Frontiers in Clinical Drug Research-Diabetes and Obesity

Volume: 2

Sodium-Glucose Co-Transport Inhibitors: A New Therapeutic Option for Type 2 Diabetes Mellitus

Author(s): ">Athanasia K. Papazafiropoulou and Marina S. Kardara

Pp: 60-83 (24)

DOI: 10.2174/9781681081854116020005

* (Excluding Mailing and Handling)


It is well established that kidneys play a major role to the homoeostasis of glucose at the level of production as well as at the level of absorption. Usually, the majority of the glucose amount that inserts the kidney’s circulation is reabsorbed in the tubular system maintaining in this way a stable glucose level in the plasma. However, in some situations, when the kidneys are not able to reabsorb the whole amount of glucose, the excess glucose is excreted in urine. The last situation is called glycosuria. Sodium-coupled glucose transporters (SGLTs), especially SGLT2, have a key role to the glucose reabsorption in the tubular system and recently have been recognized as a target for the development of a new category of antidiabetic agents. A lot of clinical studies with agents that inhibit SGLT2 showed a favorable effect to plasma glucose levels as well as to body weight. Urinary tract infections are the more important adverse event of this category of antidiabetic agents without any significant implications.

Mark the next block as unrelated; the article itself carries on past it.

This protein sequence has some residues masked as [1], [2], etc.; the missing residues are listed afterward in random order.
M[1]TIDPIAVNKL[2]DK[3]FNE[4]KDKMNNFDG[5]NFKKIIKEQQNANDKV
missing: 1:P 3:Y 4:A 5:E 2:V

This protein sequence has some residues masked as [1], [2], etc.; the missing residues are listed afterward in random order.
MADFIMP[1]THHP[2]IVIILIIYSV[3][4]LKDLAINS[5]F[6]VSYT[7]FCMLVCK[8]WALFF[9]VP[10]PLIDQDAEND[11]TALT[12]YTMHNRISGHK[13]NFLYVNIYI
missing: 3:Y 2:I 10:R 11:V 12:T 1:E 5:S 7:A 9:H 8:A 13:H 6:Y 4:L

Keywords: Kidneys, glucose reabsorption, phlorizin, dapagliflozin, sergliflozin, and type-2 sodium glucose co transporter.

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